Skip to Main Content
It looks like you're using Internet Explorer 11 or older. This website works best with modern browsers such as the latest versions of Chrome, Firefox, Safari, and Edge. If you continue with this browser, you may see unexpected results.

Women's History Month

Women's History Month

Women's History Month: Celebrate Herstory

Women’s History month began in 1978, as a local celebration in Santa Rosa, California, when the Education Task Force of Sonoma County planned a week-long event to coincide with March 8th (International Women’s Day). Women’s History Month was first recognized as a national celebration in 1981 when the US Congress passed legislation authorizing President Reagan to proclaim the week of March 7, 1982 as “Women’s History Week.” In 1987, the National Women’s History Project petitioned Congress for a month-long designation. Since 1995, the President has issued a series of proclamations designating March as “Women’s History Month. The theme for 2021 is  Valiant Women of the Vote, which honors “the women who fought to win suffrage rights for women and for the continued fight for voting rights of others.”​ Learn more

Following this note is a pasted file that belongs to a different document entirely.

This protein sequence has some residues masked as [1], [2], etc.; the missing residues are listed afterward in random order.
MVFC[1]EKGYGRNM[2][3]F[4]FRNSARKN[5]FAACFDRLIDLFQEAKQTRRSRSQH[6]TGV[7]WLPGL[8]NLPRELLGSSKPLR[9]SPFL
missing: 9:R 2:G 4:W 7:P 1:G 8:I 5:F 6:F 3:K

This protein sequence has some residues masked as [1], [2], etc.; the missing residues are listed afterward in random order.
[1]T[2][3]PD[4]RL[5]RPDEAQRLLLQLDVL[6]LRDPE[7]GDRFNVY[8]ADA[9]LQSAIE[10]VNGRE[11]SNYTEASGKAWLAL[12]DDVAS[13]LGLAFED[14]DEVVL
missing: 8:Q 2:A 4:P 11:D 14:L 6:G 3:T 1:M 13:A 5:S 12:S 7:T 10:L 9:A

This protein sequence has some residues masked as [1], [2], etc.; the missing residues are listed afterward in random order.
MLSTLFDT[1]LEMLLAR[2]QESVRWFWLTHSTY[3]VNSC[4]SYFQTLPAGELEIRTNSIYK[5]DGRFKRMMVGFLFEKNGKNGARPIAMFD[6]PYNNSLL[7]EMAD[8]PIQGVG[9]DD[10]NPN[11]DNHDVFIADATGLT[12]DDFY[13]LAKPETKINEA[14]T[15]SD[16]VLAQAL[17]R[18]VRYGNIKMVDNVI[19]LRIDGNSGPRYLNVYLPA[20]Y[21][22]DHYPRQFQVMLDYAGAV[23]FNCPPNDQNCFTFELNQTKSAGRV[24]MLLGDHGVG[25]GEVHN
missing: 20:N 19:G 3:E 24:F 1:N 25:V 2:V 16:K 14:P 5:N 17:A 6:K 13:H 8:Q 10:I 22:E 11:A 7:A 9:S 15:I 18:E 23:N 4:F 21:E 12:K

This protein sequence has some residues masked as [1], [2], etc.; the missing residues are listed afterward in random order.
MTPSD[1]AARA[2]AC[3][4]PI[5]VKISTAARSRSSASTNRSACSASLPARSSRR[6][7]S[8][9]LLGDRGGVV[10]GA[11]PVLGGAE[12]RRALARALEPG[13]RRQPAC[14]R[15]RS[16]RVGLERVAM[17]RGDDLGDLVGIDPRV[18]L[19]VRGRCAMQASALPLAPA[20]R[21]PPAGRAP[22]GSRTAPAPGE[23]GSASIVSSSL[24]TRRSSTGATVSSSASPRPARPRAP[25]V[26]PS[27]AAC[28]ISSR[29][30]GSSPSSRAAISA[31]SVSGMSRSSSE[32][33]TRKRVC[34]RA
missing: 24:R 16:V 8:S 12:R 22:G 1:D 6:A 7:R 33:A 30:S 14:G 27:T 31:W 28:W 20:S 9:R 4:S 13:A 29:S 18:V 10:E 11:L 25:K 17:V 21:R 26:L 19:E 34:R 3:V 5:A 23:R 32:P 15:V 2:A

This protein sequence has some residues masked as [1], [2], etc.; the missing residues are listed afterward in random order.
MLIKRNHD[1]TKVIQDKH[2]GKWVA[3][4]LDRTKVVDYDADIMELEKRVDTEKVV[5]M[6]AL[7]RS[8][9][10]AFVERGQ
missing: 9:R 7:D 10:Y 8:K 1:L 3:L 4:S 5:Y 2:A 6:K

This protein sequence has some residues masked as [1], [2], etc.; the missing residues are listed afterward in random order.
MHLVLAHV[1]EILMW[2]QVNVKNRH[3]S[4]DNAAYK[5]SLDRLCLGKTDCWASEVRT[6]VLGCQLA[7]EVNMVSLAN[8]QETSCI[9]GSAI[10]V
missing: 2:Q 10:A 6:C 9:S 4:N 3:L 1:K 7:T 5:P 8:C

Sources: US Government site, National Women’s History Museum, & National Women’s History Alliance

Famous Women

Audre Lorde

Audre Lorde

Audre Lorde was a black lesbian feminist poet, civil rights activist, and librarian whose work explored what it meant to be a black woman in America. Her poetry “bravely confronted some of the most important crises in American society."  Full Bio

Zitkala-Ša (Gertrude Simmons Bonnin)

Zitkala-Ša (Gertrude Simmons Bonnin)

One of the most outspoken voices raised on behalf of Native Americans during the early twentieth century was that of Gertrude Simmons Bonnin, a granddaughter of the famous Sioux chief Sitting Bull. As a writer, she produced a number of essays and short stories that established her as a significant figure in Native American literature. Her enduring legacy, however, is that of a reformer and activist devoted to improving the lives of Native Americans. Full Bio